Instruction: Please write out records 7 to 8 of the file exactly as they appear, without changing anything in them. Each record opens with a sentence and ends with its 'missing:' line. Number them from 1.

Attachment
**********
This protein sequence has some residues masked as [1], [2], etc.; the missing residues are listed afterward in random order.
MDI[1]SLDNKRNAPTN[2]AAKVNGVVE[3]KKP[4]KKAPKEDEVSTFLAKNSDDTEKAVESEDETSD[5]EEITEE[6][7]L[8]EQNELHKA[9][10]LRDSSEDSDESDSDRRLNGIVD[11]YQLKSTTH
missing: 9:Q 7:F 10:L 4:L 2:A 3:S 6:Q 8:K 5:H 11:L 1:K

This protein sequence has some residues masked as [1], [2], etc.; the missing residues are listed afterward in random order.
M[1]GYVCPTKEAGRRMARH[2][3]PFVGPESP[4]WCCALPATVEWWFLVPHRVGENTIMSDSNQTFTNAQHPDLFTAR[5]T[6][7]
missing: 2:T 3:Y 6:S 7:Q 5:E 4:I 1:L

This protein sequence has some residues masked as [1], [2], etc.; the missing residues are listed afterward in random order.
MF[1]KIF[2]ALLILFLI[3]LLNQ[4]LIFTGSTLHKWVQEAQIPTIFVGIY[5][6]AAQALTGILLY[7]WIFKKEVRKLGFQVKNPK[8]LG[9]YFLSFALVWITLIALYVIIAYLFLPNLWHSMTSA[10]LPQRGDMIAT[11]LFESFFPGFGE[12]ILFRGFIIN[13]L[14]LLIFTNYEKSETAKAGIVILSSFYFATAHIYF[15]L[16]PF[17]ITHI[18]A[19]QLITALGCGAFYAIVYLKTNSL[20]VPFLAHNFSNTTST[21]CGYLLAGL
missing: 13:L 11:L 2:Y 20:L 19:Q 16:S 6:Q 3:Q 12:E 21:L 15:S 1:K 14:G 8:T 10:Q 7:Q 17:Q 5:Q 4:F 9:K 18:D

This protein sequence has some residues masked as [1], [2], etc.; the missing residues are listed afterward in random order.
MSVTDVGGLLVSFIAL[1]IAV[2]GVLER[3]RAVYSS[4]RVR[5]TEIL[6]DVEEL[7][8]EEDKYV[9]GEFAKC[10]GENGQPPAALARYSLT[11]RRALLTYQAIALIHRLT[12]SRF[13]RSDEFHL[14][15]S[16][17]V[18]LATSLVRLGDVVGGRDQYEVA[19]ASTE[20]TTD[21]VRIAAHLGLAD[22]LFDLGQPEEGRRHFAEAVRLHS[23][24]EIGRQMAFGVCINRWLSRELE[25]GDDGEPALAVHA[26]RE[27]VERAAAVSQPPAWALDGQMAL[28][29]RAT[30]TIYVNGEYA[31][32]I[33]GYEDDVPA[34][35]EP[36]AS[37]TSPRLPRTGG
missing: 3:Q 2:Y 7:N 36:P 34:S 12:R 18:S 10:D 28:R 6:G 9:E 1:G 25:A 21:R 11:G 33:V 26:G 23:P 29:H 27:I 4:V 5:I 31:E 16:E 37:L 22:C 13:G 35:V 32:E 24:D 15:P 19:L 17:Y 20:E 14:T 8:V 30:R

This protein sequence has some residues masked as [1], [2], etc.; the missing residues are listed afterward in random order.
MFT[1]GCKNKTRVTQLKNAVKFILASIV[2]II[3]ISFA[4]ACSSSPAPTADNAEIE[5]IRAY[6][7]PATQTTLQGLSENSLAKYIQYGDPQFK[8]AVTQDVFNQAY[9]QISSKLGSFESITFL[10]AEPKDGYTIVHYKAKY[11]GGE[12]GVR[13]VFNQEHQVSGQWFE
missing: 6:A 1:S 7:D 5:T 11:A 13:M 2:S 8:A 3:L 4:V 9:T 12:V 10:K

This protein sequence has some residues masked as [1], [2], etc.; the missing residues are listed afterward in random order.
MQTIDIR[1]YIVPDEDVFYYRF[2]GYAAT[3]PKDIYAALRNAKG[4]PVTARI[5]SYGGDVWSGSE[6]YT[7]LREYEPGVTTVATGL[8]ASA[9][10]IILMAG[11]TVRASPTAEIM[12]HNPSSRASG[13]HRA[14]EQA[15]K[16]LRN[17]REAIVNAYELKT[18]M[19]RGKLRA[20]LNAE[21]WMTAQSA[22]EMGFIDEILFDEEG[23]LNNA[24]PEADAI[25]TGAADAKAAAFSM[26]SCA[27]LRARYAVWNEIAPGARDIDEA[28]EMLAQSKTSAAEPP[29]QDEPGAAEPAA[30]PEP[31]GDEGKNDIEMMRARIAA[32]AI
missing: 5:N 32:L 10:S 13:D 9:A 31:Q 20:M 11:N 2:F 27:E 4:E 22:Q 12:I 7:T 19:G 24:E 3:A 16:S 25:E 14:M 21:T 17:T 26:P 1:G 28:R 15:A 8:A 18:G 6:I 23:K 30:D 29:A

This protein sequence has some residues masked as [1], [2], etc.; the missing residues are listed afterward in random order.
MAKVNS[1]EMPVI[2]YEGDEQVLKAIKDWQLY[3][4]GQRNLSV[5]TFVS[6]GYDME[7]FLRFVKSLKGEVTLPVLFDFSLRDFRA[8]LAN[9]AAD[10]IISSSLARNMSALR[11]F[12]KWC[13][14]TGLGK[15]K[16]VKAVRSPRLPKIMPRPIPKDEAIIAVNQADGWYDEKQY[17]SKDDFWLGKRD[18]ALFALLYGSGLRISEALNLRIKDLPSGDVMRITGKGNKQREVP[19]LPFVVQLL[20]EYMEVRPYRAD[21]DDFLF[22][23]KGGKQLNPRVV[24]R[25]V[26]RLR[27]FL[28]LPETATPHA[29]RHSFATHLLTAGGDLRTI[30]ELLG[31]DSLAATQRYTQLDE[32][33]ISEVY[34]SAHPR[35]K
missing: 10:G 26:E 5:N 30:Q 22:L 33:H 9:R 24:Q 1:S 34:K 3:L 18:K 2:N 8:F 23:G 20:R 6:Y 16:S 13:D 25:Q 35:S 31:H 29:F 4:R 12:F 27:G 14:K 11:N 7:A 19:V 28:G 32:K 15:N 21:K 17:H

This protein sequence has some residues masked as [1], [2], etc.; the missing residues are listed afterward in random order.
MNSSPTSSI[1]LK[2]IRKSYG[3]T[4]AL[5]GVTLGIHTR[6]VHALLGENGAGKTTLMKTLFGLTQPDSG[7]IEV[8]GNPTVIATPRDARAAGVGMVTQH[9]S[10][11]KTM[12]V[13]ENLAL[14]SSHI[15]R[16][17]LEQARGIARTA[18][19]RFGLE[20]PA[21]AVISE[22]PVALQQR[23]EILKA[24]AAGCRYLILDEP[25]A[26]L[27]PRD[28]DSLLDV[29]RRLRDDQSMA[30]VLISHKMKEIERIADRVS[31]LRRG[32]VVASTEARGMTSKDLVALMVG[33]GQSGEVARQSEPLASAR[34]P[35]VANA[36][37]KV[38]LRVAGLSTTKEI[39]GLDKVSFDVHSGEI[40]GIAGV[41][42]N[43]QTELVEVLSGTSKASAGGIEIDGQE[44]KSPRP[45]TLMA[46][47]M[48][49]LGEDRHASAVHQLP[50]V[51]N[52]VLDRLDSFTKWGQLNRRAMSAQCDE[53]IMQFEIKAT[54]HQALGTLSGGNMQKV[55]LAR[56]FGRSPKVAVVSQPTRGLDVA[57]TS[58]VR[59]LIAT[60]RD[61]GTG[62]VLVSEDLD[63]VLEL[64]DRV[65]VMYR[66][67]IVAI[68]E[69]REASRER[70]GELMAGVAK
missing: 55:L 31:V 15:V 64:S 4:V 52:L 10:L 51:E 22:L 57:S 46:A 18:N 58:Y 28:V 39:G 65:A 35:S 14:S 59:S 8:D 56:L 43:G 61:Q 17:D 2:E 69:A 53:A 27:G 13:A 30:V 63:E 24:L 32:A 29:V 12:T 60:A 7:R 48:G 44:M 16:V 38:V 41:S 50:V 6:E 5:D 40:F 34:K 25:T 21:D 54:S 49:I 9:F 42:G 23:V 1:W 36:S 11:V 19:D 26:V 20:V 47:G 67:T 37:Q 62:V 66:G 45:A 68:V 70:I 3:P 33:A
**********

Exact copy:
This protein sequence has some residues masked as [1], [2], etc.; the missing residues are listed afterward in random order.
MAKVNS[1]EMPVI[2]YEGDEQVLKAIKDWQLY[3][4]GQRNLSV[5]TFVS[6]GYDME[7]FLRFVKSLKGEVTLPVLFDFSLRDFRA[8]LAN[9]AAD[10]IISSSLARNMSALR[11]F[12]KWC[13][14]TGLGK[15]K[16]VKAVRSPRLPKIMPRPIPKDEAIIAVNQADGWYDEKQY[17]SKDDFWLGKRD[18]ALFALLYGSGLRISEALNLRIKDLPSGDVMRITGKGNKQREVP[19]LPFVVQLL[20]EYMEVRPYRAD[21]DDFLF[22][23]KGGKQLNPRVV[24]R[25]V[26]RLR[27]FL[28]LPETATPHA[29]RHSFATHLLTAGGDLRTI[30]ELLG[31]DSLAATQRYTQLDE[32][33]ISEVY[34]SAHPR[35]K
missing: 10:G 26:E 5:N 30:Q 22:L 33:H 9:R 24:Q 1:S 34:K 3:L 18:K 2:N 8:F 23:G 20:R 6:Y 16:S 13:D 25:Q 35:S 31:H 29:F 4:R 12:F 27:G 14:K 11:N 7:A 19:V 28:G 32:K 15:N 21:K 17:H

This protein sequence has some residues masked as [1], [2], etc.; the missing residues are listed afterward in random order.
MNSSPTSSI[1]LK[2]IRKSYG[3]T[4]AL[5]GVTLGIHTR[6]VHALLGENGAGKTTLMKTLFGLTQPDSG[7]IEV[8]GNPTVIATPRDARAAGVGMVTQH[9]S[10][11]KTM[12]V[13]ENLAL[14]SSHI[15]R[16][17]LEQARGIARTA[18][19]RFGLE[20]PA[21]AVISE[22]PVALQQR[23]EILKA[24]AAGCRYLILDEP[25]A[26]L[27]PRD[28]DSLLDV[29]RRLRDDQSMA[30]VLISHKMKEIERIADRVS[31]LRRG[32]VVASTEARGMTSKDLVALMVG[33]GQSGEVARQSEPLASAR[34]P[35]VANA[36][37]KV[38]LRVAGLSTTKEI[39]GLDKVSFDVHSGEI[40]GIAGV[41][42]N[43]QTELVEVLSGTSKASAGGIEIDGQE[44]KSPRP[45]TLMA[46][47]M[48][49]LGEDRHASAVHQLP[50]V[51]N[52]VLDRLDSFTKWGQLNRRAMSAQCDE[53]IMQFEIKAT[54]HQALGTLSGGNMQKV[55]LAR[56]FGRSPKVAVVSQPTRGLDVA[57]TS[58]VR[59]LIAT[60]RD[61]GTG[62]VLVSEDLD[63]VLEL[64]DRV[65]VMYR[66][67]IVAI[68]E[69]REASRER[70]GELMAGVAK
missing: 55:L 31:V 15:V 64:S 4:V 52:L 10:L 51:E 22:L 57:S 46:A 18:N 58:Y 28:V 39:G 65:A 35:S 14:S 59:S 8:D 56:L 43:G 61:Q 17:D 2:E 69:A 53:A 27:G 13:A 30:V 63:E 24:L 32:A 29:V 12:T 60:A 7:R 48:G 44:M 16:V 38:V 41:S 50:V 6:E 5:D 40:F 34:K 25:T 21:D 54:S 49:I 9:F 42:G 23:V 1:W 36:S 11:V 19:D 26:V 20:V 47:G 67:T 37:Q 62:V 66:G 45:A 68:V 70:I 3:P 33:A